Title: The Car Thief
Author: Theodore Weesner
Reading Level: Adult/Mature Teen
Genre: Contemporary, Classic, Drama
Theme: Coming of Age, alcoholism, child neglect
Length: 310 pages
Published: Astor + Blue Editions; 10 May 2012
Synopsis: It’s 1959. Sixteen year-old Alex Housman has just stolen his fourteenth car and frankly doesn’t know why. His divorced, working class father grinds out the night shift at the local Chevy Plant in Detroit, looking forward to the flask in his glove compartment, and the open bottles of booze in his Flint, Michigan home. Abandoned and alone, father and son struggle to express a deep love for each other, even as Alex fills his day juggling cheap thrills and a crushing depression. And then there’s Irene Shaeffer, the pretty girl in school whose admiration Alex needs like a drug in order to get by.
Broke and fighting to survive, Alex and his father face the realities of estrangement, incarceration, and even violence as their lives unfold toward the climactic episode that a New York Times reviewer called “one of the most profoundly powerful in American fiction.”
My Review: The whole process of reading and reviewing this book came about in a completely different way. I am used to getting author requests, but this is the first time I've been approached by a publicist. Serena Ainesly, head publicist for Blue Dot Literary, asked me a couple months back if I would be interested in reading and reviewing The Car Thief by Theodore Weesner. The book has been described as a modern classic and "one of the best coming of age novels of the 20th century." The book was originally published in 1972 and is making a comeback. Why? How? Well, thanks to the ever growing popularity of e-books and modern technology, classic literature now can get a fresh new look. One company that takes pride in reintroducing modern classic novels to the masses is Astor + Blue Editions. As stated on their website, their mission is to, "help bridge the divide between Traditional Publishing and the Digital Electronic Book (ebook) Revolution." And so they have begun by giving us The Car Thief in a digital format and an eye catching new cover.
Before delving into this review, I just want to state that after doing a little research, some of the events in the story may be based on the author's life. Also, I couldn't help but notice that some of the more negative reviews were given because reviewers felt that Alex, the main character, was unrelatable and one dimensional due to his lack of showing emotion. What I don't think they understand is that is exactly what the author was trying to portray in the beginning of the story. Alex is a deeply troubled teenage boy that is basically NUMB. His father is an alcoholic who goes on frequent binges that has caused his son throughout the years to fend for himself. Add the fact that his mother not only abandoned him at an early age, but later comes back to take his younger brother but not him. Does he have any other family? No. Does he have friends? No. Does he have anyone in his life that he can vent to? Absolutely not. So what does this create? A boy that keeps everything locked inside and feels completely invisible to the world around him.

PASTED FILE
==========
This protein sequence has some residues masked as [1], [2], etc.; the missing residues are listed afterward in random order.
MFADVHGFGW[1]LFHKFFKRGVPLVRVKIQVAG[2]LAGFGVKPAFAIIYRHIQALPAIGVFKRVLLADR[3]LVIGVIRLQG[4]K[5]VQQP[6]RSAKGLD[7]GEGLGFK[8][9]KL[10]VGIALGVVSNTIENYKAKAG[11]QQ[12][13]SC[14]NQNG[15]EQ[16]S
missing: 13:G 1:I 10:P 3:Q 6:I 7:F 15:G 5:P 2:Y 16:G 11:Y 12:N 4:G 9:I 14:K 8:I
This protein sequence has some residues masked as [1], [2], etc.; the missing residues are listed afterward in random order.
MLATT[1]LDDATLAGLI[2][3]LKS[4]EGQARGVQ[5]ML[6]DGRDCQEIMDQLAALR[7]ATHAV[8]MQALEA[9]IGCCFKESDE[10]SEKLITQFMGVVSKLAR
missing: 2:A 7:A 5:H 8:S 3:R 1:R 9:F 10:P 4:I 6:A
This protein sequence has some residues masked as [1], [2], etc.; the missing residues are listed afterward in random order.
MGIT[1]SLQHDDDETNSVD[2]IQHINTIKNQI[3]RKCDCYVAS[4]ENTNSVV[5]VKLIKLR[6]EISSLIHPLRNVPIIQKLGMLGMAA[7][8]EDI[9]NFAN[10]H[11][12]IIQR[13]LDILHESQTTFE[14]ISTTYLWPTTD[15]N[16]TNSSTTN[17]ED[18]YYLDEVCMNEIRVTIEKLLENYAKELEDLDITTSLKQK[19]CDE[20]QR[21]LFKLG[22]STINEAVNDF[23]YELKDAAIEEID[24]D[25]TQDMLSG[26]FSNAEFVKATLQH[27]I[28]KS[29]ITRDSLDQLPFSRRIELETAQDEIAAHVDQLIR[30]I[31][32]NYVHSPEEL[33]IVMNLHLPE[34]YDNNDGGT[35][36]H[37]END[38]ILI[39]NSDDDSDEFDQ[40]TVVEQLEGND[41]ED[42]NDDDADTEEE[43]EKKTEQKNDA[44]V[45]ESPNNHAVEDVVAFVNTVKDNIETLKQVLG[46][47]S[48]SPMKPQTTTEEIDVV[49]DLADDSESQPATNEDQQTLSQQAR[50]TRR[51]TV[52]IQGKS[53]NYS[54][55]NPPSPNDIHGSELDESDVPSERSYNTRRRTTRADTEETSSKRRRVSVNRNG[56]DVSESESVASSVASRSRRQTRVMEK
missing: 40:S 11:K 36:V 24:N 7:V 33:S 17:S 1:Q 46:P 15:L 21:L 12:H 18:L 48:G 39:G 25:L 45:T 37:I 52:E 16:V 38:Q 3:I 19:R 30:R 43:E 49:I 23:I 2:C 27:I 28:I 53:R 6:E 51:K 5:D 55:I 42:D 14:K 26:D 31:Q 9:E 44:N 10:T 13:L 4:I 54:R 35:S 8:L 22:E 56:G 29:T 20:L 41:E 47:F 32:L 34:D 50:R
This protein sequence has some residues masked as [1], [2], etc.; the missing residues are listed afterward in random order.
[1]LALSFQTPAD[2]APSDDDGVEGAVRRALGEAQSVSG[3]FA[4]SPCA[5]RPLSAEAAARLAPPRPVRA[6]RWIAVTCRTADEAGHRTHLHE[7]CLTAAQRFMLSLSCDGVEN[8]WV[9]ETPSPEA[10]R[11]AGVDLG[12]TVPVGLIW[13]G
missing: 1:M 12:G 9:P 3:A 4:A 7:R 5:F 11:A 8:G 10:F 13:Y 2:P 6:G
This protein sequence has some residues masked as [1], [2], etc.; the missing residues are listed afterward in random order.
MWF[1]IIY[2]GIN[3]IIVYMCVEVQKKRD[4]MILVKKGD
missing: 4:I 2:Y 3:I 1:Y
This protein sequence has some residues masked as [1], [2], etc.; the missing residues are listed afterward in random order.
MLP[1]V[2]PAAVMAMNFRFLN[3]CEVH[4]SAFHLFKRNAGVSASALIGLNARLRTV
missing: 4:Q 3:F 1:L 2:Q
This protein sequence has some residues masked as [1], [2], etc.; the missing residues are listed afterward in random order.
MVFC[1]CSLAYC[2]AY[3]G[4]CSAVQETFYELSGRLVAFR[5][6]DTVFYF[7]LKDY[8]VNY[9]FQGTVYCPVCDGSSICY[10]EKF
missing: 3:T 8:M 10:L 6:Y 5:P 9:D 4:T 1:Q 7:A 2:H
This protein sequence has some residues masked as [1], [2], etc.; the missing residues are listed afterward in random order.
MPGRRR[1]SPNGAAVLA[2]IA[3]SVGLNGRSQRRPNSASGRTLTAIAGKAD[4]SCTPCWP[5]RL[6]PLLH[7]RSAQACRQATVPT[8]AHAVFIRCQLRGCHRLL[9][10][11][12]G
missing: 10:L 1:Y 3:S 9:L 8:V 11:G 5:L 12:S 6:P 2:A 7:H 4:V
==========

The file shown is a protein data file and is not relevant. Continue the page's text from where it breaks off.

That being said, there are 3 parts to this story and each are equally crucial in showing Alex's mental and emotional development over the course of this novel: before his incarceration, during his stay at the Lincoln Hotel (detention center), and after his release. Before he gets caught, Alex is quite detached from the reality going on around him. He's been skipping school, has just stolen his 14th car, and has had a falling out with a girl named Eugenia. He doesn't skip school because he thinks it is cool. He doesn't steal cars because he wants to brag about it to his friends (not that he has any to brag to). He does it because he feels numb. He does it because he is tired of being invisible. Theodore Weesner has a way with words that pulls on the heartstrings. One such example is when Alex finally does get arrested and he wonders, "if there was any talk of him at the football game over in the city, any talk of the detectives taking him from school. Probably not, for not many would know where he had been taken, and if they had, if did not much matter." This quote proves that all Alex really wants is attention. He wants people, especially his father, to notice him, to care. Stealing cars was his unconscious cry for attention, to make him FEEL something. When he realizes the cops are on their way to get him, he doesn't panic like most people do. He doesn't try to run and hide, he doesn't cry. While he is scared, he handles the arrest in a very detached way.
The second part of the book is during Alex's incarceration and his stay at the Lincoln Hotel which served as a detention center. I like to call this section his reflective period. It's during this time that Alex starts to think about his past and we get to see glimpses of his childhood. We get a sense of what his life was like before his father entered the picture, how his mother just walked out the door, his love and responsibility to his younger brother, and the little odds and ends in between. For example, Alex remembers Mrs. Komarek, an older woman who used to take care of him and his brother Howard when they used to live with their mother. When she would go to work, Mrs. Komarek would bathe them, play the radio for them, rock Howard to sleep and, "would say too many times for it to be forgotten, 'I've got a crush on you little shitasses,' after which she always laughed happily."
This reflective period also helps give Alex a sense of purpose and family. He is shocked at how kind Mr. Kelly, the man who runs the Lincoln Hotel, is to all the boys. Basically, he is fair and sympathetic, despite what they are all in for. Alex is given a routine which teaches him responsibility but also gives him a sense of purpose which is very important to children and teenagers.